Selected readings from the left and from the right

Here’s some interesting commentary from the opposite poles of the political spectrum.
Published July 19

By Jim Verhulst

Of the Tampa Bay Times editorial board compiled these summaries.

We live in a partisan age, and our news habits can reinforce our own perspectives. Consider this an effort to broaden our collective outlook with essays beyond the range of our typical selections.

FROM THE LEFT

From “Am I An American?” by Ibram X. Kendi in the Atlantic.

The context, from the author: President Trump’s tirade against four minority congresswomen prompts the question: Whom does he consider to be American?

The excerpt: I do not know if I’m still three-fifths of an American, as my ancestors were written into the U.S. Constitution. Or fully American. Or not American at all. What I do know is that historically, people like me have only truly been all-American — if all-American is not constantly being told to “go back to your country” or “act like an American” — when we did not resist enslavement on a plantation, or in poverty, or in a prison with or without bars shackling our human potential and cultural flowering.

From “Racism Is Not a Winning Issue for Trump,” by Jeet Heer in the Nation.

The context, from the author: Pundits think Trump’s bigotry benefits him — but a united Democratic Party can easily win.

The excerpt: Trump will almost certainly want to make the 2020 election all about racism. It’s the magic formula that has brought him far in life, and he’s on solid ground in thinking that it’s the best way to unify the Republican party, which is ever more reliant on squeezing out the white vote — and suppressing voters of color. But Democrats can’t duck out of this fight: The lesson from 2016 and subsequent midterms is that Democrats do best when they mobilize their own base, a multiracial coalition that is larger than the GOP base.

From “Trump and His Deplorables,” by Matt Ford in the New Republic.

The context, from the author: The president’s racist attack on four Democratic congresswomen warrants universal condemnation, yet his supporters and party largely stand by him.

The excerpt: Two years into Trump’s presidency, “deplorable” seems almost kind. It’s clear by now that racism is an animating force of Trump’s presidency, yet many of Trump’s supporters and most of the Republican Party still back him after every bigoted slight and discriminatory policy he makes. They may not be willing to admit that they agree outright with everything he says or does, but their continued political support makes the distinction meaningless. Even those Republicans who do voice objections to Trump tend to treat each outburst as a discrete incident, thereby denying the obvious, deeper problem. At this stage, to not object to the president outright is to be complicit in his racist presidency.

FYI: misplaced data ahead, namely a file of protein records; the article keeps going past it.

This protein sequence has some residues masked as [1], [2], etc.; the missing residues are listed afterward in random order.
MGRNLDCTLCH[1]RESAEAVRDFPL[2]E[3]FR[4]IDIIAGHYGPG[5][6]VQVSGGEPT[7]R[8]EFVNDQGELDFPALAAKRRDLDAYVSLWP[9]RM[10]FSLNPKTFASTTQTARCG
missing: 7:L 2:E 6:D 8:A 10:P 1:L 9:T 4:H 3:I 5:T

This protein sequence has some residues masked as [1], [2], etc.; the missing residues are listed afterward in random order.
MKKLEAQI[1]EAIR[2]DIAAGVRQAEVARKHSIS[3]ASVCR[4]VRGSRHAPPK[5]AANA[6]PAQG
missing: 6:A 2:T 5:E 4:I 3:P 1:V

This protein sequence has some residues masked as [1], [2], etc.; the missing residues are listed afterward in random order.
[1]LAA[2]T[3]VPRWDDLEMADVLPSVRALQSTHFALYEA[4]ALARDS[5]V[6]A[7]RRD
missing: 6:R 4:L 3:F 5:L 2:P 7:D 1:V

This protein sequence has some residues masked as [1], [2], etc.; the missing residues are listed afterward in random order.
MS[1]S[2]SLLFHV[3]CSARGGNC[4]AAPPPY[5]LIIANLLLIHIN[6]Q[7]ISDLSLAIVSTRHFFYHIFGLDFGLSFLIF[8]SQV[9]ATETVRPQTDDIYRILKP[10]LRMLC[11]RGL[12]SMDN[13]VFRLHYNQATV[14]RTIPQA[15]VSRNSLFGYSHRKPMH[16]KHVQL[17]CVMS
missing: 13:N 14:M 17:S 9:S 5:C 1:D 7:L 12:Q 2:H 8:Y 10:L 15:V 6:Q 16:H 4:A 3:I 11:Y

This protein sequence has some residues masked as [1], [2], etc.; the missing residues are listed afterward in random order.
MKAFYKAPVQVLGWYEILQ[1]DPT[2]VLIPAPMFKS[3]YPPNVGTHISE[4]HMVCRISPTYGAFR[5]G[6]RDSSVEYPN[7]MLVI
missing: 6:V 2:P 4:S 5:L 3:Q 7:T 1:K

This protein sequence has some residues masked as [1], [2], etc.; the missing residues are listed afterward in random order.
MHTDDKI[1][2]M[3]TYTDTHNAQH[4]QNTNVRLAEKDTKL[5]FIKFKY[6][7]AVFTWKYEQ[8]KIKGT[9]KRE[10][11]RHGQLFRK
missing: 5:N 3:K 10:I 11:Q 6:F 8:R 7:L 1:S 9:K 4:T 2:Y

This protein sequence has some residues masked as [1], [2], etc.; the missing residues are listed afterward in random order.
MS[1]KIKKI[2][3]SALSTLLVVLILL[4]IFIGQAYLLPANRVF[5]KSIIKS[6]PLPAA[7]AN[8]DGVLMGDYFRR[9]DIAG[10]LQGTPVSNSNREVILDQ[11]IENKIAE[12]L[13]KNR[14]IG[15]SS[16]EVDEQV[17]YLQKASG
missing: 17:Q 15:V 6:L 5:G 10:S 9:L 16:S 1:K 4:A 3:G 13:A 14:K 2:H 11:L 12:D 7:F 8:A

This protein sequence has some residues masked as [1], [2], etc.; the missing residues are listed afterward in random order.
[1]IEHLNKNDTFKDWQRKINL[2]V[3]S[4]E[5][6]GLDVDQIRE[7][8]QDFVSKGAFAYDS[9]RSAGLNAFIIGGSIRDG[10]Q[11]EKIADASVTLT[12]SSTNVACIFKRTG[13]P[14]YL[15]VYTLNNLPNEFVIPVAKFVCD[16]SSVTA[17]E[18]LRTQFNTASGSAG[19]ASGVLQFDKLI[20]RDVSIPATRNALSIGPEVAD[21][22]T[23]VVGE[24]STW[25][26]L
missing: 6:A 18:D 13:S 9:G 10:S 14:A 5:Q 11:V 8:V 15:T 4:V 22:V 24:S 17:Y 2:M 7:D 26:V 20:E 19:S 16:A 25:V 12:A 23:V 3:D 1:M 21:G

FROM THE RIGHT

From “The War over America’s Past Is Really about Its Future,” by Victor Davis Hanson in the National Review.

The context, from the author: We’ve seen something like this fight before, in 1861 — and it didn’t end well.

The excerpt: If progressives and socialists can at last convince the American public that their country was always hopelessly flawed, they can gain power to remake it based on their own interests. These elites see Americans not as unique individuals but as race, class and gender collectives, with shared grievances from the past that must be paid out in the present and the future.

From “Far Left Prepares To Throw Barack Obama Into The Dustbin Of History,” by Warren Henry in the Federalist.

The context, from the author: The wing of the Democratic Party that’s fixated on race and diversity is sick of America’s first black president.

The excerpt: For a crowd that thrives on accusing America of perpetuating white supremacy, progressives seem to have little fondness for America’s first black president. In a campaign where progressives preach the need to energize voters of color, they seem indifferent to the preferences of black voters.

From “The Immeasurable Importance of the Good Neighbor,” by Casey Chalk in the American Conservative.

The context, from the author: What’s more impactful than a family nearby with whom you can trust your children?

The excerpt: I’d wager (that this) is what we all want: We don’t necessarily need to have neighbors who are our best friends, who we party with every weekend for barbecues and beers (though that’s certainly welcome!). We need neighbors who maintain stable, respectable families who we can trust with our children and who can help us when we’re in a bind. We want neighbors who we know, who return our smiles and waves, with whom we can have a friendly 10-minute conversation. This shouldn’t be an especially conservative ideal, though with the many attacks that have been lodged against the traditional family and its fundamental rights, it sometimes seems that way.

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